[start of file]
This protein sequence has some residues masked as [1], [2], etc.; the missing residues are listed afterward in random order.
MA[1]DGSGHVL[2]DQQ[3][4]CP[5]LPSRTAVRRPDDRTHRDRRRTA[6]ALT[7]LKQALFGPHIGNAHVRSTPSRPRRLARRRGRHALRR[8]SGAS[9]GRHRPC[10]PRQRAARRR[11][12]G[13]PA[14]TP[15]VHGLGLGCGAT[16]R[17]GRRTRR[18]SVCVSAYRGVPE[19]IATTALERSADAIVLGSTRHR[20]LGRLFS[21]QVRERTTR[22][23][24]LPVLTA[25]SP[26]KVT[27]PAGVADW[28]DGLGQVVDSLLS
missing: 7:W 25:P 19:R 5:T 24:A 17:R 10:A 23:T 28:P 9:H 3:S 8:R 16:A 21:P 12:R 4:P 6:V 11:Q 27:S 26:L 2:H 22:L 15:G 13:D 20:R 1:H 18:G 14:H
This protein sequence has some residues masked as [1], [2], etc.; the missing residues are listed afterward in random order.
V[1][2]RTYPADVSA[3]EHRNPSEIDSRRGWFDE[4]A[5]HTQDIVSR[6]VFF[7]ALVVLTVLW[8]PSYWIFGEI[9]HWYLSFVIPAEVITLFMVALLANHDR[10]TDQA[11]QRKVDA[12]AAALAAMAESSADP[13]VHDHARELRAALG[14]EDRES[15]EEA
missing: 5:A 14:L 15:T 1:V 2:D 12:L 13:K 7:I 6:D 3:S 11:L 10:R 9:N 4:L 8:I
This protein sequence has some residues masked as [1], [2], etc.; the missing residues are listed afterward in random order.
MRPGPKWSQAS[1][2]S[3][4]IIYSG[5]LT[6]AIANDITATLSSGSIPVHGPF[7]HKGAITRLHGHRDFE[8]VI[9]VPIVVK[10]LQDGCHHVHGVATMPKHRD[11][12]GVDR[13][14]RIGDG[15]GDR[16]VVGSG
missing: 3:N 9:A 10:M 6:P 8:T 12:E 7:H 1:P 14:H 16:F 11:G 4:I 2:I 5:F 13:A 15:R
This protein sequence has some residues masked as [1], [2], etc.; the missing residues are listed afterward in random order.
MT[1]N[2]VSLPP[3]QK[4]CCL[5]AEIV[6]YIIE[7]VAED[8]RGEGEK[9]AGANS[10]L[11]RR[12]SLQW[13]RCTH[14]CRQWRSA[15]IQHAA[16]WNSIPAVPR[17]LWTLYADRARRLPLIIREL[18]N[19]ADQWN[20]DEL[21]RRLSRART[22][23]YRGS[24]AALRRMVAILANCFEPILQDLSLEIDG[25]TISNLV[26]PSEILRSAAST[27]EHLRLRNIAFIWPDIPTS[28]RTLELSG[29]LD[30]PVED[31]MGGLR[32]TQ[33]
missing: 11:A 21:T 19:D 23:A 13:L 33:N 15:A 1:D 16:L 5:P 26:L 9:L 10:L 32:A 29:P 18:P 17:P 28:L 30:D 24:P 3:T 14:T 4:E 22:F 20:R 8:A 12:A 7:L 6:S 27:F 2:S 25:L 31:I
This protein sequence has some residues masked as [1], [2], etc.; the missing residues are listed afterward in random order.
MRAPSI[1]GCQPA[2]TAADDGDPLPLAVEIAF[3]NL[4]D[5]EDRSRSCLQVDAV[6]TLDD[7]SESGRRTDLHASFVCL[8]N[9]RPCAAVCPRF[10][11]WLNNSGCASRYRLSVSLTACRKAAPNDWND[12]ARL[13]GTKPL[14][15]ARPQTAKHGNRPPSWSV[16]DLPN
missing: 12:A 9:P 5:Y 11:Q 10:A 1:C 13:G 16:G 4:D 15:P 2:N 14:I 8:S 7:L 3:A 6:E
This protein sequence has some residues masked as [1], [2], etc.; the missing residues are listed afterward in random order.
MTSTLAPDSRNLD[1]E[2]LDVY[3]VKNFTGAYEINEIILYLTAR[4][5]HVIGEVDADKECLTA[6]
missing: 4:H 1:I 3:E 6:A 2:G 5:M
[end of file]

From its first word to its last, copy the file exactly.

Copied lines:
This protein sequence has some residues masked as [1], [2], etc.; the missing residues are listed afterward in random order.
MA[1]DGSGHVL[2]DQQ[3][4]CP[5]LPSRTAVRRPDDRTHRDRRRTA[6]ALT[7]LKQALFGPHIGNAHVRSTPSRPRRLARRRGRHALRR[8]SGAS[9]GRHRPC[10]PRQRAARRR[11][12]G[13]PA[14]TP[15]VHGLGLGCGAT[16]R[17]GRRTRR[18]SVCVSAYRGVPE[19]IATTALERSADAIVLGSTRHR[20]LGRLFS[21]QVRERTTR[22][23][24]LPVLTA[25]SP[26]KVT[27]PAGVADW[28]DGLGQVVDSLLS
missing: 7:W 25:P 19:R 5:T 24:A 17:R 10:A 23:T 28:P 9:H 3:S 8:R 16:A 21:P 12:R 4:P 6:V 11:Q 27:S 26:L 2:H 22:L 15:G 13:D 20:R 1:H 18:G 14:H
This protein sequence has some residues masked as [1], [2], etc.; the missing residues are listed afterward in random order.
V[1][2]RTYPADVSA[3]EHRNPSEIDSRRGWFDE[4]A[5]HTQDIVSR[6]VFF[7]ALVVLTVLW[8]PSYWIFGEI[9]HWYLSFVIPAEVITLFMVALLANHDR[10]TDQA[11]QRKVDA[12]AAALAAMAESSADP[13]VHDHARELRAALG[14]EDRES[15]EEA
missing: 5:A 14:L 15:T 1:V 2:D 12:L 13:K 7:I 6:D 3:S 11:L 10:R 9:N 4:L 8:I
This protein sequence has some residues masked as [1], [2], etc.; the missing residues are listed afterward in random order.
MRPGPKWSQAS[1][2]S[3][4]IIYSG[5]LT[6]AIANDITATLSSGSIPVHGPF[7]HKGAITRLHGHRDFE[8]VI[9]VPIVVK[10]LQDGCHHVHGVATMPKHRD[11][12]GVDR[13][14]RIGDG[15]GDR[16]VVGSG
missing: 3:N 9:A 10:M 6:P 8:T 12:E 7:H 1:P 14:H 16:F 11:G 4:I 2:I 5:F 13:A 15:R
This protein sequence has some residues masked as [1], [2], etc.; the missing residues are listed afterward in random order.
MT[1]N[2]VSLPP[3]QK[4]CCL[5]AEIV[6]YIIE[7]VAED[8]RGEGEK[9]AGANS[10]L[11]RR[12]SLQW[13]RCTH[14]CRQWRSA[15]IQHAA[16]WNSIPAVPR[17]LWTLYADRARRLPLIIREL[18]N[19]ADQWN[20]DEL[21]RRLSRART[22][23]YRGS[24]AALRRMVAILANCFEPILQDLSLEIDG[25]TISNLV[26]PSEILRSAAST[27]EHLRLRNIAFIWPDIPTS[28]RTLELSG[29]LD[30]PVED[31]MGGLR[32]TQ[33]
missing: 11:A 21:T 19:D 23:A 13:L 33:N 15:A 1:D 16:L 5:P 26:L 9:L 10:L 32:A 29:P 18:P 17:P 28:L 30:D 24:P 3:T 14:T 4:E 22:F 20:R 8:A 12:A 7:L 6:S 27:F 2:S 25:L 31:I
This protein sequence has some residues masked as [1], [2], etc.; the missing residues are listed afterward in random order.
MRAPSI[1]GCQPA[2]TAADDGDPLPLAVEIAF[3]NL[4]D[5]EDRSRSCLQVDAV[6]TLDD[7]SESGRRTDLHASFVCL[8]N[9]RPCAAVCPRF[10][11]WLNNSGCASRYRLSVSLTACRKAAPNDWND[12]ARL[13]GTKPL[14][15]ARPQTAKHGNRPPSWSV[16]DLPN
missing: 12:A 9:P 5:Y 11:Q 10:A 1:C 13:G 16:G 4:D 15:P 2:N 14:I 8:S 7:L 3:A 6:E
This protein sequence has some residues masked as [1], [2], etc.; the missing residues are listed afterward in random order.
MTSTLAPDSRNLD[1]E[2]LDVY[3]VKNFTGAYEINEIILYLTAR[4][5]HVIGEVDADKECLTA[6]
missing: 4:H 1:I 3:E 6:A 2:G 5:M